Sunday, June 3, 2012

western tussock moth ~ 06/03/12 ~ Garrapata

Here's a change of pace from all the plants I've been posting lately. We found this strikingly beautiful caterpillar on a fence post near the barn on the inland side of the Hwy. Similarly to many CNPS members' complaints about not recognizing family and name changes in the new 2012 edition of the Jepson Manual (often considered the Bible for CA native plant folks), the taxonomy of insects has also changed considerably since I studied them almost 20 years ago (geez, I think I'm getting old).

The bunched tufts (hence the name tussock) on its back are often compared to the bristles of a toothbrush. These tufts are typical of many members of the Lymantriinae subfamily (formerly Lymantriidae family). I do not know if the hairs of the western tussock moth caterpillar are urticating, which is something to be careful about with any hairy caterpillar. Even if the hairs do not actually sting like a nettle plant, I've found I can get a rash after handling lots of hairy caterpillars.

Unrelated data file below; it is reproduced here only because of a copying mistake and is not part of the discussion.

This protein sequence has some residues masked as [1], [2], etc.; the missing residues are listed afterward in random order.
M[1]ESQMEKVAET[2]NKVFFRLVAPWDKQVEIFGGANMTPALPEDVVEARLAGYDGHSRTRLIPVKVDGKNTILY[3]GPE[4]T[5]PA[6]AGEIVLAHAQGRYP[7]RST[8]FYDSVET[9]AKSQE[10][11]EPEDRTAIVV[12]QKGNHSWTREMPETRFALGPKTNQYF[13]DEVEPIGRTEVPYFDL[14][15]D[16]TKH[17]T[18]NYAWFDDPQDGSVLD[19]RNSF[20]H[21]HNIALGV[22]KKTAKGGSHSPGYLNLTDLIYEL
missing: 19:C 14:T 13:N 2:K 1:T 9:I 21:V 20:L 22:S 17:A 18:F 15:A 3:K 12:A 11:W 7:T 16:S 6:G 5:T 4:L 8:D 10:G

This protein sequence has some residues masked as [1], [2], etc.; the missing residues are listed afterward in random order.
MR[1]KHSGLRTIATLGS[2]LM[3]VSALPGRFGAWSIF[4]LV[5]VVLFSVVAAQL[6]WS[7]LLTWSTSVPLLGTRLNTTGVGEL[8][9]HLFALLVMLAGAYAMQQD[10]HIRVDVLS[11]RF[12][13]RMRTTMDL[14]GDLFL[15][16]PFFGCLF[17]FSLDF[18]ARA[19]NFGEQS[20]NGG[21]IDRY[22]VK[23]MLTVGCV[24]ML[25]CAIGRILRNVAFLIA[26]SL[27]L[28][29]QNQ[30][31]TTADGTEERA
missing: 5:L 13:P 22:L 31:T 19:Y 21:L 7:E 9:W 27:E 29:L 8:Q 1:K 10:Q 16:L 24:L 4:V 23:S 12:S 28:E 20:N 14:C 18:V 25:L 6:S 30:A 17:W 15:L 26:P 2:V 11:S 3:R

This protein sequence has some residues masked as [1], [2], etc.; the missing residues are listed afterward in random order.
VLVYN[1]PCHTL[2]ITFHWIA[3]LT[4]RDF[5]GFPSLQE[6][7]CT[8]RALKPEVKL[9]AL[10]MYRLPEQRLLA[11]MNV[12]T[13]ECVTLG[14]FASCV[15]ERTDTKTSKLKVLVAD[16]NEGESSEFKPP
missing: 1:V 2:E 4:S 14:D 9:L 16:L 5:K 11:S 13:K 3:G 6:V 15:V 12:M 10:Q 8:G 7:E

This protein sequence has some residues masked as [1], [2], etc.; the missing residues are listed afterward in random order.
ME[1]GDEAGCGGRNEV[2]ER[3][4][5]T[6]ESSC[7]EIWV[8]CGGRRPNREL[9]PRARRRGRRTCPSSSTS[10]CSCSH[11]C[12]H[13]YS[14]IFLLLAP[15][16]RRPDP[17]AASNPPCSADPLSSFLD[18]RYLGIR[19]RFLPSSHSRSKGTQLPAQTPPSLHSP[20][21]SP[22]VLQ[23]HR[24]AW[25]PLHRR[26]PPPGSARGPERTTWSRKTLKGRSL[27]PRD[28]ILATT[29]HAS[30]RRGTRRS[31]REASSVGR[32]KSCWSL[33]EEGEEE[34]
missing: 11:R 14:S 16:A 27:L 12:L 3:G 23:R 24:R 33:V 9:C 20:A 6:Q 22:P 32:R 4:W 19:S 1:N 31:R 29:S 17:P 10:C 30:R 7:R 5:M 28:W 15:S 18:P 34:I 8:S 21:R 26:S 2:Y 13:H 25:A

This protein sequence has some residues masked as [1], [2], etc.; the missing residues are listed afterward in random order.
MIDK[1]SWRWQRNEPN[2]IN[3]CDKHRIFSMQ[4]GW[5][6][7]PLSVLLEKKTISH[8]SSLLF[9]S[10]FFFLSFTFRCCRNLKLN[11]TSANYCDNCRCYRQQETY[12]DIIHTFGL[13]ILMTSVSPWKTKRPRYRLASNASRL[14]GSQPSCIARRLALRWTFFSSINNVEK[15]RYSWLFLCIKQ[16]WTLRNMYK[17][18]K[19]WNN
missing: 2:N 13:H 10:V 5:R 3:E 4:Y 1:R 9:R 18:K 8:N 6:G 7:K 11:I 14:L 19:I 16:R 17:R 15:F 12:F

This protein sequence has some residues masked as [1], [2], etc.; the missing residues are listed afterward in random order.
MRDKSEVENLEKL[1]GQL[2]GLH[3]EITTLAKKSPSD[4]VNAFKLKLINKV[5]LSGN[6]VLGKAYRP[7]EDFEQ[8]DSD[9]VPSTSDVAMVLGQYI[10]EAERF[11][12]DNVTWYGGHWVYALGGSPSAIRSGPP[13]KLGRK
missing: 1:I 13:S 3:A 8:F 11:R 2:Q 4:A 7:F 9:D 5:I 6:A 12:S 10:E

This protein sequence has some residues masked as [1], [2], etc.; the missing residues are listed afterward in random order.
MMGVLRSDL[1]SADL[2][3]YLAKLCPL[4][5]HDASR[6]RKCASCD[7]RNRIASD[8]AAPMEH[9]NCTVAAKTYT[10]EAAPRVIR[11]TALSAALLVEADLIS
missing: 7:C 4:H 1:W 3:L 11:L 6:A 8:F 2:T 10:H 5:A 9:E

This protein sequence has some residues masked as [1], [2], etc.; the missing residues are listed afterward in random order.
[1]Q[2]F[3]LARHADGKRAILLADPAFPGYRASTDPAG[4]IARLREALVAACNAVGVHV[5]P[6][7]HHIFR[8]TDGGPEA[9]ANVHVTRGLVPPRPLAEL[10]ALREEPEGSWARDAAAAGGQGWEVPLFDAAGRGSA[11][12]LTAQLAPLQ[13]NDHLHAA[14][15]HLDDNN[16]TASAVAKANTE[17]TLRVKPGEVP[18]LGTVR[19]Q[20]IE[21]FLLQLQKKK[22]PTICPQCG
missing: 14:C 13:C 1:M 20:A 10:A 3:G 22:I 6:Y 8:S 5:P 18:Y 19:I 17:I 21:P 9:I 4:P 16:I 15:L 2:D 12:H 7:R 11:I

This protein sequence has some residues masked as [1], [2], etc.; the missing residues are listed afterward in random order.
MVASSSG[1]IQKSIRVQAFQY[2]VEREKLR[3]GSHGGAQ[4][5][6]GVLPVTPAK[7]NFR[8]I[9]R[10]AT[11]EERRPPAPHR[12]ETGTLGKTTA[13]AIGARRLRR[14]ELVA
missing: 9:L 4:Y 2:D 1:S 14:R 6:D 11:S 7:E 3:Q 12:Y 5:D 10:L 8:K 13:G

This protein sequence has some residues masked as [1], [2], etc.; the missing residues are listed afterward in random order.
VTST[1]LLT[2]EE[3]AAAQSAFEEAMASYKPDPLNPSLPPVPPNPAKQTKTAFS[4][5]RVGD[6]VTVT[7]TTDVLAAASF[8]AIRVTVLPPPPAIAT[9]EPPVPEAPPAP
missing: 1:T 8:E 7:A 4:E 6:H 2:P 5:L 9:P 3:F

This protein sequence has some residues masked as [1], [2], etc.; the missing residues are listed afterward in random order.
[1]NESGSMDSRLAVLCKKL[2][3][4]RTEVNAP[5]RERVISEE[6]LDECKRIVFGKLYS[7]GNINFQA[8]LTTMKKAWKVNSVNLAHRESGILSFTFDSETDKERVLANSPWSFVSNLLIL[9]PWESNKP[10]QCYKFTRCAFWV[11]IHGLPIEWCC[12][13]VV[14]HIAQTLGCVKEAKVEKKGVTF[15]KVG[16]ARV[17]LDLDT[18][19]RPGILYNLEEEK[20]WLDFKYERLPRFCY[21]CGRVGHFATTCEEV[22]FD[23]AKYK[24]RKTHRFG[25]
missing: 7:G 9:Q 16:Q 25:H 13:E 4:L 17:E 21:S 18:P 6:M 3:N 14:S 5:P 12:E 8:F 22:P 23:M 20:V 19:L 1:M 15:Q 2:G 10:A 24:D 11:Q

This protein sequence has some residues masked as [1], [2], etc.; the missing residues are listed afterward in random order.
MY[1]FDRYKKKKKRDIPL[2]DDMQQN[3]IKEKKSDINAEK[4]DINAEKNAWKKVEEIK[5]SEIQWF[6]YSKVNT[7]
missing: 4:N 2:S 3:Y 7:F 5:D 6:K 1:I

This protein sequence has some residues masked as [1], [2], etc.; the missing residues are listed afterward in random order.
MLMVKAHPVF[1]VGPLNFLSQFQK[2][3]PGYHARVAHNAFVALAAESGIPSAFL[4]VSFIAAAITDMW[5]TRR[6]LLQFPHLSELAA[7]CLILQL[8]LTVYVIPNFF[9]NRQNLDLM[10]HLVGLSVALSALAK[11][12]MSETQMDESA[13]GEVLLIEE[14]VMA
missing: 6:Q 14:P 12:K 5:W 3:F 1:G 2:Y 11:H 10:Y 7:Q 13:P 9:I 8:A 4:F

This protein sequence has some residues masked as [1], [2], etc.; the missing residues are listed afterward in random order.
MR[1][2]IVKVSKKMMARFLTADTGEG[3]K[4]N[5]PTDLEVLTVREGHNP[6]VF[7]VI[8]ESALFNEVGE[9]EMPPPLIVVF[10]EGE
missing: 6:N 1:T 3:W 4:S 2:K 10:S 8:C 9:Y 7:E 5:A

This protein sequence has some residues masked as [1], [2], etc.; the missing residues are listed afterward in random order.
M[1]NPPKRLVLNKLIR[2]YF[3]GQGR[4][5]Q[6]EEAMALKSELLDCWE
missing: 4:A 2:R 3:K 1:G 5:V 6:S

Now, the name tussock moth is not limited to Lymantriinae. Most members of Arctiinae (formerly Arctiidae) are very hairy and some are also called tussock moths, such as some Euchaetes spp., Halysidota spp., Leucanopsis spp., and Lophocampa spp. (like this spotted tussock moth I found 06/09/10).

As last notes, the adult female is wingless and looks almost like a fat fuzzy caterpillar herself. She waits for a male to arrive before laying eggs on her used cocoon. Joyce Gross from University of California, Berkeley has done an excellent job posting pictures and information at various online sites for Orgyia vetusta, including the Moth Photographers Group.


Anna Simpson said...

Lovely photograph, watching a caterpillar metamorphosing into a butterfly is truly magnificent. I'm from the UK and we have a Pale Tussock moth here :)

Katie (Nature ID) said...

Thanks, Anna. I've added you to my blog reading list. Will be curious to see what you feature.